Baby gear has changed since I was a new mom. (We didn’t have all-terrain strollers, for example.) But when it comes to nutrition, new parents can be assured that some basic recommendations don’t change.
Just this year the American Academy of Pediatrics (AAP) reaffirmed its stance that “breastfeeding is a natural and beneficial source of nutrition and provides the healthiest start for infants.”
And the Academy of Nutrition and Dietetics recently confirmed that “exclusive breastfeeding provides optimal nutrition and health protection for the first 6 months of life and breastfeeding with complementary foods from 6 months until at least 12 months of age is the ideal feeding pattern for infants.”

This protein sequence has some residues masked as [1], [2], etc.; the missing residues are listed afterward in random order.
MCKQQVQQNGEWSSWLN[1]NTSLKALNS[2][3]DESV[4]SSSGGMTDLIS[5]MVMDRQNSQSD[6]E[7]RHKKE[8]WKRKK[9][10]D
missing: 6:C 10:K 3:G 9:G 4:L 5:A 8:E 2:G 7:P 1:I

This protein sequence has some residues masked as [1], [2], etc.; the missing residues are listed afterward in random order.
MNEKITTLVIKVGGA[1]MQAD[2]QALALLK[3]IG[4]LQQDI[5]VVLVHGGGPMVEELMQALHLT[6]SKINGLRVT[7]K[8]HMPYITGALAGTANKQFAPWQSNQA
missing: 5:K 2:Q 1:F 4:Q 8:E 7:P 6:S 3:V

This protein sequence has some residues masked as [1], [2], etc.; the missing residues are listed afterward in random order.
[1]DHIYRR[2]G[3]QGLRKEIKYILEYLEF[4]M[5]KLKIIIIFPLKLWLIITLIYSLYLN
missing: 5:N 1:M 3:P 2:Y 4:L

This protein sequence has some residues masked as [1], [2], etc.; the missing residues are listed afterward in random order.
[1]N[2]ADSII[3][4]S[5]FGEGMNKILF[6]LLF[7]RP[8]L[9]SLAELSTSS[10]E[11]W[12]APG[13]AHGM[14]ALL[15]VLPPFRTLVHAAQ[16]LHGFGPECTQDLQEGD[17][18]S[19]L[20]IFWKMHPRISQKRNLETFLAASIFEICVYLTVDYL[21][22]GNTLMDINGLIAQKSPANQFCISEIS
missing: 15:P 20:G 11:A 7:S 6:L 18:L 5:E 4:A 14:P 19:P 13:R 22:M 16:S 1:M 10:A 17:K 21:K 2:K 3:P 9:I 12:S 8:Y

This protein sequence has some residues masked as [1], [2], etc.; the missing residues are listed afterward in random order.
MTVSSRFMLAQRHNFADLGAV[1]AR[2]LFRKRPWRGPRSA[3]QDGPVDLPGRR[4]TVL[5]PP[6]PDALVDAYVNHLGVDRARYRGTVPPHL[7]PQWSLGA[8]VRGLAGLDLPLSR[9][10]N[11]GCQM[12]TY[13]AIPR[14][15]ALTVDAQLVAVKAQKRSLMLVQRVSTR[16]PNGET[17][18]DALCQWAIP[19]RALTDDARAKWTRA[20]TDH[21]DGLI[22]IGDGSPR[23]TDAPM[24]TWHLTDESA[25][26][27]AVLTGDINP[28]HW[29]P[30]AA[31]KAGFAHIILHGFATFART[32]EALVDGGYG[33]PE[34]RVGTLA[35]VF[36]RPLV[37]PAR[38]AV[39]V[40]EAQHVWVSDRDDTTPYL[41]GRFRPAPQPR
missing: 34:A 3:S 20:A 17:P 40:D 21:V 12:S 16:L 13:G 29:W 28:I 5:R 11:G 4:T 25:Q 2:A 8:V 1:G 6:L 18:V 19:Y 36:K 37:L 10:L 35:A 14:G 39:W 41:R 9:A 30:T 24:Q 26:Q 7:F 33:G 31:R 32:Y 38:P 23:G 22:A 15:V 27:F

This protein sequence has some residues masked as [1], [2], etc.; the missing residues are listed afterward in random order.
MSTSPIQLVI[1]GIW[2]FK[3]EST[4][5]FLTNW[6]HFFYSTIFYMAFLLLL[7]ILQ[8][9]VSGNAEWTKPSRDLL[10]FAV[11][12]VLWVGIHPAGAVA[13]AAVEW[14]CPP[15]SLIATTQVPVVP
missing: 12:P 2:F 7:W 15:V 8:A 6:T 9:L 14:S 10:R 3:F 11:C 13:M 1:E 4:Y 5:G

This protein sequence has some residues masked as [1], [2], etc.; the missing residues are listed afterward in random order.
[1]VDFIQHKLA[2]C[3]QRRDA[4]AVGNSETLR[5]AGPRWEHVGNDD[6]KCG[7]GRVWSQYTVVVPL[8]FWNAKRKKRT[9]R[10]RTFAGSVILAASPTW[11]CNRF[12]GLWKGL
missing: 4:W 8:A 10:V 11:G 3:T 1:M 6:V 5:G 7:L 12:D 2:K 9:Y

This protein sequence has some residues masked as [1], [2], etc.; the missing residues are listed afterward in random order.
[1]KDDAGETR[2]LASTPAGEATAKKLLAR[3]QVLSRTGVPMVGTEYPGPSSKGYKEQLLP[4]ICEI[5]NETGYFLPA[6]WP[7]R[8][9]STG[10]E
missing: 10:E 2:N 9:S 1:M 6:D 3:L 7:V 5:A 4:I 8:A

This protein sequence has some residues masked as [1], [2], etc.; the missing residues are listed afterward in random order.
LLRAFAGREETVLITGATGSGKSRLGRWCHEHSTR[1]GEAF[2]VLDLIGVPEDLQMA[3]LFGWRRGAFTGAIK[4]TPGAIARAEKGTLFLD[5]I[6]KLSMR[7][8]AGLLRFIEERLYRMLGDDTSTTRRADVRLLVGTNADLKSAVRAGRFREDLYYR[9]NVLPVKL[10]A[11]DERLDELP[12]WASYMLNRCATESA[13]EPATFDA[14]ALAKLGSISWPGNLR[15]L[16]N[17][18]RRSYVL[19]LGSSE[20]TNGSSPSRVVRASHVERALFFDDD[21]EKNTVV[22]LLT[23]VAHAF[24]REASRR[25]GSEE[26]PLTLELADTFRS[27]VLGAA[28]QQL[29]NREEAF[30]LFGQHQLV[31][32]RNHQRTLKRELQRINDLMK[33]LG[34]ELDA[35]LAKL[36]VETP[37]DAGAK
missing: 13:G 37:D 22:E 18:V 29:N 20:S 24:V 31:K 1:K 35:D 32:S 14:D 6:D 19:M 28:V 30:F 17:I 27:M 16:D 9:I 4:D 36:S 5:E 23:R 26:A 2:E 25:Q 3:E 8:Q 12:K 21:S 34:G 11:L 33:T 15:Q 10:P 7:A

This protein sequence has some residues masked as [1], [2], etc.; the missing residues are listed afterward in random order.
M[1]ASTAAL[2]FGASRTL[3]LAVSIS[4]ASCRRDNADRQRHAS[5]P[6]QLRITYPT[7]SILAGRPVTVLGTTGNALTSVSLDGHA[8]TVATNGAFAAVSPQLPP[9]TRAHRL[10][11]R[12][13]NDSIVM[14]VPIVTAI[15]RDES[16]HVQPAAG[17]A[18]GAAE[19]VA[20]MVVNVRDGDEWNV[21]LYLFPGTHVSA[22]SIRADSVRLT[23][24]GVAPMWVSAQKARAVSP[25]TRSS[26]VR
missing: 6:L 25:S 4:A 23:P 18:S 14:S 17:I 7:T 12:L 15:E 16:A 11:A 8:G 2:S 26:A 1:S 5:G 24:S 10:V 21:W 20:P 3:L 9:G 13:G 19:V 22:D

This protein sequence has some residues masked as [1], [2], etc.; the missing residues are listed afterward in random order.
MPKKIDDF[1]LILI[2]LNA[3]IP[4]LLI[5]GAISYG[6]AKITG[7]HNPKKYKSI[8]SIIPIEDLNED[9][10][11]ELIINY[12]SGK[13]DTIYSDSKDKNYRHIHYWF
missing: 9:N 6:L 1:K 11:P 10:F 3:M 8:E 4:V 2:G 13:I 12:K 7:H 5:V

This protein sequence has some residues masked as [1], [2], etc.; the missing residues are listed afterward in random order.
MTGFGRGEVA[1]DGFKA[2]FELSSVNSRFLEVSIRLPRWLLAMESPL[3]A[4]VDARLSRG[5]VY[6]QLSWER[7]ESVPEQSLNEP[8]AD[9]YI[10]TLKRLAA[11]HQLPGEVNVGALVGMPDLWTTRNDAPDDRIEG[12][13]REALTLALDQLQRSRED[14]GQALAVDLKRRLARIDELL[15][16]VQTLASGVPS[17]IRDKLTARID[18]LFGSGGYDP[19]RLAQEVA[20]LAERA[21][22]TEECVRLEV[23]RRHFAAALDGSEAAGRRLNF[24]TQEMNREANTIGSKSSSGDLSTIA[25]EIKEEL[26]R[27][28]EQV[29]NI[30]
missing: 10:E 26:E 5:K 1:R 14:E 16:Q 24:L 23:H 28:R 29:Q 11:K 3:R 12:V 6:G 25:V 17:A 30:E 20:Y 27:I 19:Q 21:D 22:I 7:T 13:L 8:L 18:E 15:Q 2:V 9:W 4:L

“Exclusive” breastfeeding means little Frances can receive all her nutritional needs from breastfeeding for her first six months of life with the exception of vitamin D. (Nutrition experts recommend all breastfed infants receive 400 IU of vitamin D within a few days of life and throughout childhood.) Around 6 months of age, she will be ready for additional foods to “complement” her nursing schedule.
Why is mom’s milk so special? Babies get the benefit of milk that is uniquely tailored to meet their nutritional needs. It is always ready at just the right temperature when they are hungry. And it stays safe and sterile in convenient containers moms can take anywhere.
Nursing helps promote the proper alignment of infants’ jaws and teeth as they grow, say child development experts.
As infants grow and develop, the composition of the mothers’ milk will change to meet their needs perfectly. And breast milk contains substances that help protect them from ear infections, tummy upsets and other childhood maladies. Research also shows that breastfed babies are less likely to be overweight or to have high blood pressure when they grow up.
— By Barbara Quinn, The Monterey County Herald